Bradley et al v. Stateville NRC et al

Filing 75

ORDER Signed by the Honorable Amy J. St. Eve on 10/12/2016: The pending motion to dismiss for failure to state a claim filed by Defendants Tarry Williams, C/O Gowdy and C/O Bonds 50 is granted in part and denied in part. Plaintiff's motion for attorney representation 74 is denied without prejudice. This case remains set for status for Monday, October 17, 2016 at 8:30 a.m. Defendant Lt. K. Young, whose answer is overdue [see 73], is instructed to file his responsive pleading by October 17, 2016. [For further details, see Order.] Mailed notice(kef, )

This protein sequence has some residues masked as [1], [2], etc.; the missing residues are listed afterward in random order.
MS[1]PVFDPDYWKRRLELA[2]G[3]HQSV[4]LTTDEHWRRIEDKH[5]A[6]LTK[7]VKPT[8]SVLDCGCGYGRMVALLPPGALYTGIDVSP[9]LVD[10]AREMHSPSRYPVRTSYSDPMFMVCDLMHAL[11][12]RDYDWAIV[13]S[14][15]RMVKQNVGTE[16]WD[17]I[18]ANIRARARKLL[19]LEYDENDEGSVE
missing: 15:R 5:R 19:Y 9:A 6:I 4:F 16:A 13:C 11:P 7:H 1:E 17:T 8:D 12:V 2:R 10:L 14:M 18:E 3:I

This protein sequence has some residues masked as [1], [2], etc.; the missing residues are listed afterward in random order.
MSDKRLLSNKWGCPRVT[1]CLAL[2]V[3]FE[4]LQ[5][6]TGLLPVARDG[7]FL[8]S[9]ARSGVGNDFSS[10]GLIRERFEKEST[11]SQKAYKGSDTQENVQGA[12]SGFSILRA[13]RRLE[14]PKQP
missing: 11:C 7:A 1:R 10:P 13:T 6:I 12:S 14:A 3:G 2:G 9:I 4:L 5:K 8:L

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IN THE UNITED STATES DISTRICT COURT FOR THE NORTHERN DISTRICT OF ILLINOIS EASTERN DIVISION Deandre Lasean Bradley (2015-0120253), ) ) Plaintiff, ) ) v. ) ) Tarry Williams, et al., ) ) Defendants. ) Case No. 15 C 3443 Judge Amy J. St. Eve ORDER The pending motion to dismiss for failure to state a claim filed by Defendants Tarry Williams, C/O Gowdy and C/O Bonds [50] is granted in part and denied in part. Plaintiff’s motion for attorney representation [74] is denied without prejudice. This case remains set for status for Monday, October 17, 2016 at 8:30 a.m. Defendant Lt. K. Young, whose answer is overdue [see 73], is instructed to file his responsive pleading by October 17, 2016. STATEMENT I. Introduction Plaintiff Deandre Lasean Bradley, a prisoner in the custody of the Illinois Department of Corrections, filed this pro se 42 U.S.C. § 1983 civil rights action, alleging that Defendants were deliberately indifferent to his safety. [15] In an order dated November 2, 2015, the Court found that Plaintiff’s amended complaint stated a colorable claim for failure to protect against Defendants Lt. K. Young, Tarry D. Williams, C/O Gowdy, C/O Bonds, and six John Doe Defedants. [14]1 On June 7, 2016, Defendants Williams, Gowdy, and Bonds moved to dismiss the amended complaint, pursuant to Fed. R. Civ. P. 12(b)(6), on the basis that: (1) the complaint fails to allege Defendants’ conduct constituted deliberate indifference to a substantial risk of harm to Plaintiff; (2) the complaint fails to allege a plausible constitutional claim against Defendants; and (3) the complaint fails to state a claim against Defendants in their official capacity. [50] Plaintiff filed a response. [69] Defendants filed a reply. [72] For the reasons discussed below, Defendants’ motion is granted in part and denied in part. 1 Defendant Lt. K. Young was served with the amended complaint on or about August 29, 2016; his answer was due September 19, 2016 [see 73]. Defendant Young, however, has yet to file a responsive pleading. As an additional matter, the Court notes that, to date, Plaintiff has not attempted to amend his complaint to name any of the John Doe Defendants. 1 II. Facts The amended complaint alleges that in February 2015, Lt. K. Young moved Plaintiff out of his cell and placed him with a prisoner he knew posed a risk to Plaintiff’s safety. Lt. K. Young allegedly did this in response to Plaintiff’s writing a Valentine’s Day letter to a female correctional officer. [15 at p 4] Young knew the cellmate, who was serving a ninety-five year sentence, was a threat to Plaintiff’s safety because, approximately one week prior, Young had witnessed the cellmate and Plaintiff get into a verbal altercation. [Id.] When Plaintiff was placed in the cell with the inmate, the inmate indicated that he would kill Plaintiff before Plaintiff was moved out of the cell. [Id. at p 5] For several days, the inmate continued to threaten Plaintiff. [Id.] On February 16, 2015, Plaintiff “wrote a grievance stating what [he] was going through with [his] cellmate[,] the threats, the previous altercation, being in fear of [his] life constantly.” Plaintiff marked the grievance an emergency so that it would be “responded to swiftly.” Plaintiff alleges that he waited over a month, but received no response. [Id.] Plaintiff claims that Williams receives all grievances that are marked “emergency.” [Id. at p 9] Plaintiff wrote letters to counselors and passed notes to correctional officers explaining the situation with the inmate. Nothing happened. The inmate’s behavior grew worse and, on March 19, 2015, the inmate took a swing at Plaintiff but missed. The inmate continued to make statements that placed Plaintiff in fear for his safety. At some point, Plaintiff asked C/O Gowdy if he could speak with “a sergeant, lieutenant, crisis team member, anyone that could help [him].” [Id.] When asked why, Plaintiff indicated to C/O Gowdy that he was having a mental breakdown and needed help.” Plaintiff alleges that he told C/O Gowdy this because he did not want to “tip [his] cellmate off.” [Id.] Plaintiff also slipped C/O Gowdy a note “stating everything that was going on about the previous altercation, with what [his] cellmate was planning to do as far as pushing a C/O off the third gallery and his threats and attempts to assault me.” [Id.] C/O Gowdy looked at Plaintiff and laughed, told Plaintiff that was not going to happen, and walked away. [Id. at p 6-7] Plaintiff alleges that during the 3-11 shift that same day and the 7-3 shift the following day, he also wrote six John Doe correctional officers “the same type of note.” Plaintiff also passed a note to C/O Bonds. [Id. at p 7] Nothing happened. On March 19, 2016, Plaintiff submitted an “emergency” grievance, complaining, among other things, that he was having a mental breakdown. This grievance also indicated that Plaintiff’s cellmate “[was] trying to hurt [him]” and “[he] need[ed] to get out of [the] cell.” [Id. at attach.] On Sunday, March 22, 2015, Plaintiff “reminded” C/O Bonds about the letter he had given to him. Nothing happened. [Id. at 7] At some point, after having received no response to his pleas for assistance, Plaintiff cut his own arm so that he would be removed from the cell. 2 When a nurse saw what Plaintiff did, she ran and got help and Plaintiff was removed from the cell. [Id.] III. Legal Standard A motion to dismiss under Federal Rule of Civil Procedure 12(b)(6) is meant to “test the sufficiency of the complaint, not to decide the merits” of the case. Gibson v. City of Chi., 910 F.2d 1510, 1520 (7th Cir. 1990) (citation omitted). In evaluating a motion to dismiss, we must accept all well-pleaded allegations in the complaint as true and draw all reasonable inferences in the plaintiff’s favor. Cole v. Milwaukee Area Tech. Coll. Dist., 634 F.3d 901, 903 (7th Cir. 2011); Thompson v. Ill. Dep’t. of Prof’l. Regulation, 300 F.3d 750, 753 (7th Cir. 2002). Pursuant to Federal Rule of Civil Procedure 8(a)(2), a complaint must include a short and plain statement of the claim, showing that the pleader is entitled to relief. Fed. R. Civ. P. 8(a)(2). Accordingly, a court may grant a motion to dismiss under Rule 12(b)(6) only if a complaint lacks “enough facts to state a claim [for] relief that is plausible on its face.” Ashcroft v. Iqbal, 556 U.S. 662, 697 (2009) (quoting Bell Atl. Corp. v. Twombly, 550 U.S. 544, 570 (2007)). “A claim has facial plausibility when the plaintiff pleads factual content that allows the court to draw the reasonable inference that the defendant is liable for the misconduct alleged.” Iqbal, 556 U.S. at 678 (citing Twombly, 550 U.S. at 556). Although a facially plausible claim need not give “detailed factual allegations,” it must allege facts sufficient “to raise a right to relief above the speculative level . . . .” Twombly, 550 U.S. at 555. “Threadbare recitals of the elements of a cause of action, supported by mere conclusory statements, do not suffice.” Iqbal, 556 U.S. at 678 (citing Twombly, 550 U.S. at 556). These requirements ensure that “the defendant [receives] fair notice of what the . . . claim is and the grounds upon which it rests . . . .” Twombly, 550 U.S. at 556 (quoting Conley v. Gibson, 355 U.S. 41, 47 (2007)). IV. Discussion A. Plaintiff has Sufficiently Pled Deliberate Indifference The Eighth Amendment’s2 prohibition against cruel and unusual punishment requires that prison officials ‘take reasonable measures to guarantee the safety of the inmates.’” Santiago v. Walls, 599 F.3d 749, 758 (7th Cir. 2010) (quoting Farmer v. Brennan, 511 U.S. 825, 832, (1994)). A plaintiff states a claim that prison officials failed to protect him from harm, in violation of the Eighth Amendment, by alleging that (1) he was “incarcerated under conditions 2 Plaintiff appears to have been a prisoner at Stateville at the time of the actions giving rise to the complaint took place. As such, his claims arise under the Eighth Amendment (applicable to convicted prisoners), rather than the Fourteenth Amendment (applicable to detainees). The inquiry under both provisions of the Constitution is essentially the same. Grieveson v. Anderson, 538 F.3d 763, 772 (7th Cir. 2008) (Weiss v. Cooley, 230 F.3d 1027, 1032 (7th Cir. 2000) (noting that there is “little practical difference between the two standards”)). The Seventh Circuit has “found it convenient and entirely appropriate to apply the same standard to claims arising under the Fourteenth Amendment (detainees) and Eighth Amendment (convicted prisoners) ‘without differentiation.’” Board v. Farnham, 394 F.3d 469, 478 (7th Cir. 2005) (quoting Henderson v. Sheahan, 196 F.3d 839, 845 n.2 (7th Cir. 1999)). Against this backdrop, the Court addresses Plaintiff’s failure to protect claim. 3 posing a substantial risk of serious harm,” and (2) the “defendant-officials acted with ‘deliberate indifference’ to that risk.” Brown v. Budz, 398 F.3d 904, 909 (7th Cir. 2005) (quoting Farmer, 511 U.S. at 834). See also Santiago v. Walls, 599 F.3d 749, 762 (7th Cir. 2010). For purposes of this motion, Defendants only address the second prong of the inquiry, the subjective component. [50 at 5-8] They contest whether Plaintiff pleads facts sufficient to satisfy this requirement; specifically, Defendants argue that dismissal of the amended complaint, as against them, is warranted because the amended complaint “fails to allege facts showing that Williams, Bonds or Gowdy had the requisite knowledge for their conduct to constitute deliberate indifference. [50 at ¶ 18] A prison official acts with “deliberate indifference” when “he knows that [an] inmate[] face[s] a substantial risk of serious harm and disregards that risk by failing to take reasonable measures to abate it[,]” Farmer, 511 U.S. at 847, or “consciously turn[s] a blind eye toward an obvious risk,” Santiago, 599 F.3d at 759. “Whether a prison official had the requisite knowledge of a substantial risk is a question of fact subject to demonstration in the usual ways, including inference from circumstantial evidence, and a factfinder may conclude that a prison official knew of a substantial risk from the very fact that the risk was obvious.” Farmer, 511 U.S. at 842 (citation omitted). As an initial matter, the Court notes that, when screening the complaint, the Court used the same standard as that for a motion to dismiss, see Maddox v. Love, 655 F.3d 709, 718 (7th Cir. 2011); see also Hallinan v. Fraternal Order of Police of Chi. Lodge No. 7, 570 F.3d 811, 820 (7th Cir. 2009) (noting that motion under Rule 12(b)(6) challenges the sufficiency of the complaint), and found that Plaintiff has stated a failure to protect claim. As discussed in the Court’s November 2, 2015 screening order, Plaintiff alleges that Defendant Young placed him in a cell with an inmate knowing that Plaintiff had previously had an altercation with the inmate. The inmate repeatedly threatened Plaintiff and tried to physically hit Plaintiff on one occasion, although he missed. Plaintiff complained to prison officials about the situation, including filing two emergency grievances. When Plaintiff received no responses from prison officials, he cut his own arm so they would remove him from the cell. [see 14 at p 2-3] Based on these allegations, the Court found that Plaintiff had sufficiently stated a failure to protect claim. [Id. at 2] Defendants have not pointed to anything in their motion that changes that determination. To be sure, the amended complaint alleges that, after being placed in the cell with the inmate, Plaintiff asked C/O Gowdy if he could speak with “a sergeant, lieutenant, crisis team member, anyone that could help [him].” Plaintiff alleges that he indicated to C/O Gowdy that he was having a “mental breakdown and needed help.” He also alleges that he slipped C/O Gowdy a note “stating everything that was going on about the previous altercation, with what [his] cellmate was planning to do as far as pushing a C/O off the third gallery and his threats and attempts to assault me.” Plaintiff alleges that C/O Gowdy took no action. The amended complaint also alleges that Plaintiff passed a similar note to C/O Bonds, “reminded” C/O Bonds about the letter, and that C/O Bonds took no action. Taken as a whole, these factual allegations support an inference that C/O Gowdy and C/O Bonds were aware of a substantial risk of harm to Plaintiff. 4 In their motion, Defendants urge the Court to dismiss the complaint, as against C/O Gowdy and C/O Bonds, on the basis that it does not contain specific allegations about the notes that were allegedly passed to these two Defendants. [50 at ¶ 18; see also 72 at 2-3] But the particular contents of the notes and whether or not the Defendants read the notes (or otherwise knew of the contents of the notes) are issues that require further factual development of the record. As such, Defendants are free to re-raise this issue on a more fully developed record. For now though, Plaintiff’s allegations against these two Defendants (as discussed above) sufficiently state a failure to protect claim, and Plaintiff may therefore proceed with his claim against C/O Gowdy and C/O Bonds. The amended complaint also contains sufficient factual allegations to support an inference that Defendant Williams was aware of a substantial risk of harm to Plaintiff. Specifically, Plaintiff alleges that he filed two grievances (one on February 16, 2015 and one on March 19, 2015) complaining about the situation with his cellmate. Plaintiff alleges that he marked these as emergency grievances, and that Defendant Williams, who allegedly receives all such grievances, failed to take action.3 In their motion, Defendants argue that the Court must dismiss Plaintiff’s claim, as against Williams, because documentation attached to Plaintiff’s pleadings shows that Plaintiff was ultimately removed from his cellmate in response to his February 16, 2015 grievance. [50 at ¶ 20] This argument though fails for several reasons. First, Defendants’ argument is premature given that the record has not yet been fully developed; as noted below (see footnote 3), Plaintiff did not attach his February 16, 2015 grievance to the complaint and, as such, it is unclear what issue(s), in particular, it raised. Second, Defendants’ argument mischaracterizes the nature of the ARB’s response. This form contains little information and simply indicates that: the “attached grievance” (which is not attached) was being returned to Plaintiff; that he should “contact IA for safety concerns”; and that, as of the date of that response (September 24, 2015 – some nine months after the filing of the February 16, 2015 grievance), Plaintiff was no longer housed at Stateville [see 69 at attach.] Defendants also argue that dismissal of Plaintiff’s claim, as against Williams, is warranted insofar as the March 19, 2015 grievance did not outline or otherwise alert Williams to a specific threat to Plaintiff’s safety. [50 at ¶ 20] Rather, Defendants argue that Plaintiff “merely sought that Williams fire C/O Gowdy and provide a “crisis team.” [Id.] Defendants, however, once again offer a selective (and not entirely accurate) reading of Plaintiff’s pleadings. As noted above, the lengthy March 19, 2015 grievance stated not only that Plaintiff wanted Williams to fire C/O Gowdy and provide Plaintiff with a crisis team, but also indicated that he was taking psych medication, that he was “going through a lot,” and needed “to talk to a crisis 3 The Court notes that the February 16, 2015 grievance was not attached to Plaintiff’s amended complaint; his March 19, 2015 grievance and an unrelated March 3, 2015 grievance were attached [see 15 at attach.] In his reply to Defendant’s motion and their argument that the March 3, 2015 grievance does not relate to the allegations at issue in the complaint, Plaintiff attaches a copy of the ARB’s “Return of Grievance or Correspondence” which shows that Plaintiff’s February 16, 2015 grievance was received on April 8, 2015 and was related to “cell assignment – fears for safety.” [69 at attach.] 5 team before [he] d[id] something [he] might regret.” This grievance recounted that Plaintiff had told C/O Gowdy that he needed the crisis team and that he took no action, and also indicated that he was having a “mental breakdown.” This grievance also indicated that Plaintiff’s cellmate was trying to hurt him and that he “need[ed] to get out of this cell.” [15 at attach.] Moreover, the case that Defendants’ cite to in support of their argument -- Birch v. Jones, 2004 WL 2125416, *5 (N.D. Ill. 2014), a case in which the court found that Plaintiff had failed to show the defendant knew through a written grievance that the plaintiff’s cellmate posed a substantial risk because the grievance provided only “vague allusion to potential discord” but stated no specific threats or basis for concerns of safety -- was decided at summary judgment after development of the record. For the reasons set forth above, the Court finds that Plaintiff’s allegations in the amended complaint are sufficient to survive the Defendants’ motion to dismiss. Plaintiff may proceed with his failure to protect claim against Defendants Williams, C/O Gowdy, and C/O Bonds. As such, the Court denies Defendants’ motion to dismiss as to this issue. B. Qualified Immunity Defendants argue that, even if Plaintiff has stated a viable constitutional claim in his amended complaint, they are entitled to qualified immunity with respect to his claim. [50 at 8-9] “Qualified immunity shields government officials from liability under Section 1983 ‘for actions taken while performing discretionary functions, unless their conduct violates clearly established statutory or constitutional rights of which a reasonable person would have known.’” Gruenberg v. Gempeler, 697 F.3d 573, 578 (7th Cir. 2012) (citation omitted). Courts must “consider whether the alleged facts demonstrate a constitutional violation, and whether the constitutional right was clearly established.” Id. (citing Pearson v. Callahan, 555 U.S. 223, 232 (2009)). Most qualified immunity claims, however, are too fact-intensive for courts to decide on a Rule 12(b)(6) motion to dismiss. See Tamayo v. Blagojevich, 526 F.3d 1074, 1090 (7th Cir. 2008). As discussed above, the record currently before the Court contains gaps and is undeveloped in a number of respects. Because this case is still in its early stages and the facts surrounding the events and circumstances at issue in the amended complaint are not entirely clear, dismissal on the basis of qualified immunity is not appropriate. See id.; Jacobs v. City of Chicago, 215 F.3d 758, 775 (7th Cir. 2000) (“Rule 12(b)(6) is a mismatch for immunity and almost always a bad ground of dismissal.”). Accordingly, the Court dismisses Defendants’ motion to dismiss as to this issue. 6 C. Plaintiff has Failed to State a Claim against Defendants in their Official Capacity Defendants argue that the Eleventh Amendment bars all official-capacity claims4 asserted against them, and thus the Court must dismiss these claims. [50 at p 9-10] The Court agrees. The Eleventh Amendment bars suits for damages brought against state officials in their official capacity. Kentucky v. Graham, 473 U.S. 159, 166-67, 105 S. Ct. 3099, 87 L. Ed. 2d 114 (1985); Garcia v. City of Chi., 24 F.3d 966, 969 (7th Cir. 1994) (“The Eleventh Amendment prohibits federal courts from deciding suits brought by private litigants against states or their agencies, and that prohibition extends to state officials acting in their official capacities.”) (citing Will v. Mich. Dep't of State Police, 491 U.S. 58, 71, 109 S. Ct. 2304, 105 L. Ed. 2d 45 (1989)). Therefore, Plaintiff may not, under § 1983, seek damages against the State Defendants in their official capacities. A state official can be sued in his official capacity for injunctive relief because “officialcapacity actions for prospective relief are not treated as actions against the State.” Will v. Mich. Dep’t of State Police, 491 U.S. 58, 71 n.10 (1989). As Defendants point out [see 50 at p 10], however, Plaintiff does not indicate that he seeks injunctive relief, nor could he given that he is no longer at Stateville. Higgason v. Farley, 83 F.3d 807, 811 (7th Cir. 1995) (“If a prisoner is transferred to another prison, his request for injunctive relief against officials of the first prison is moot . . . .”). See also Kenseth v. Dean Health Plan, Inc., 722 F.3d 869, 891 (7th Cir. 2013); Pearson v. Welborn, 471 F.3d 732, 743 (7th Cir. 2006). Notably, Plaintiff does not allege that he will be transferred back to Stateville. For these reasons, the Court grants Defendants’ motion to dismiss Plaintiff’s official capacity claims against them. Plaintiff may proceed in this lawsuit against Defendants Williams, C/O Gowdy and C/O Bonds only in their individual capacities. V. Plaintiff’s Request for Attorney Representation Last, Plaintiff’s current motion for attorney representation [74] is denied at this time. There is no constitutional or statutory right to counsel in federal civil cases. Romanelli v. Suliene, 615 F.3d 847, 851 (7th Cir. 2010); see also Johnson v. Doughty, 433 F.3d 1001, 1006 (7th Cir. 2006). Nevertheless, the Court has discretion under 28 U.S.C. § 1915(e)(1) to recruit counsel for an indigent litigant. Ray v. Wexford Health Sources, Inc., 706 F.3d 864, 866-67 (7th Cir. 2013). When a pro se litigant submits a request for assistance of counsel, a court must first consider whether the plaintiff has made reasonable attempts to secure counsel on his own. 4 In their motion, Defendants point out that the amended complaint does not specify whether they are being sued in their individual or official capacities. [50 at p 9-10] In response to Defendants’ motion to dismiss, Plaintiff requests that his complaint be construed to include a claim against the Defendants in their official capacities or that he be given leave to amend to include such a claim. [69 at p 2-3] Doing so, however, would be futile for the reasons discussed above. 7 Navejar v. Iyiola, 718 F.3d 692, 696 (7th Cir. 2013) (citing Pruitt v. Mote, 503 F.3d 647, 654 (7th Cir. 2007) (en banc)). If so, the court must examine “whether the difficulty of the case-factually and legally--exceeds the particular plaintiff’s capacity as a layperson to coherently present it.” Navejar, 718 F.3d at 696 (quoting Pruitt, 503 F.3d at 655). “The question . . . is whether the plaintiff appears competent to litigate his own claims, given their degree of difficulty, and this includes the tasks that normally attend litigation: evidence gathering, preparing and responding to motions and other court filings, and trial.” Pruitt, 503 F.3d at 655. Factors to consider include: (1) the stage of litigation, Romanelli v. Suliene, 615 F.3d 847, 852 (7th Cir. 2010) (holding that it is difficult to make an accurate determination regarding a plaintiff’s ability to litigate the matter when case is still in “its infancy”); (2) plaintiff’s submissions and pleadings, Olson v. Morgan, 750 F.3d 708, 712 (7th Cir. 2014) (well-written pleadings and appearance that plaintiff can follow instructions indicate that counsel is not needed); (3) medical and mental health issues, Id.; (4) transfer to a different facility, Junior v. Anderson, 724 F.3d 812, 815 (7th Cir. 2013) (transfer to a different facility may impede plaintiff’s ability to obtain evidence including affidavits and/or declarations from others to support his claim); (5) plaintiff’s capabilities, including intelligence (IQ), literacy, degree of education, communication skills, and litigation experience, Pruitt, 503 F.3d at 655; Dewitt v. Corizon, Inc., 760 F.3d 654, 658 (7th Cir. 2014) (recruitment of counsel required for a blind inmate with a tenth-grade education); Henderson v. Ghosh, 755 F.3d 559, 565 (7th Cir. 2014) (enlistment of counsel was necessary for a functionally illiterate inmate); and (6) complexity of the case, Dewitt, 760 F.3d at 658; Henderson, 755 F.3d at 566; Santiago v. Walls, 599 F.3d 749, 761 (7th Cir. 2010); Pruitt, 503F.3d at 655-56. Here, Plaintiff has not demonstrated that he has made any attempt to retain counsel on his own in this matter. Indeed, his is motion is silent on this issue. Nonetheless, Plaintiff appears capable of continuing to litigate this case on a pro se basis. The claim that Plaintiff asserts in his amended complaint is not overly complex and his submissions, at least to date, have been clear, articulate, and demonstrate his ability to follow instructions and communicate his litigation needs to the Court. Accordingly, the Court denies Plaintiff’s current request for attorney representation [74]. If this case reaches a point where representation by an attorney appears warranted, Plaintiff may renew his request for attorney representation and the Court will consider whether to recruit one at that time. 8 CONCLUSION For the foregoing reasons, Defendants’ motion to dismiss [50] is granted in part and denied in part. The Court dismisses Plaintiff’s claims against Defendants Williams, C/O Gowdy, and C/O Bonds in their official capacities. Plaintiff may proceed on his failure to protect claim against Defendants Williams, C/O Gowdy and C/O Bonds in their individual capacities. Plaintiff’s motion for attorney representation [74] is denied without prejudice. Dated: October 12, 2016 ______________________________ AMY J. ST. EVE United States District Court Judge 9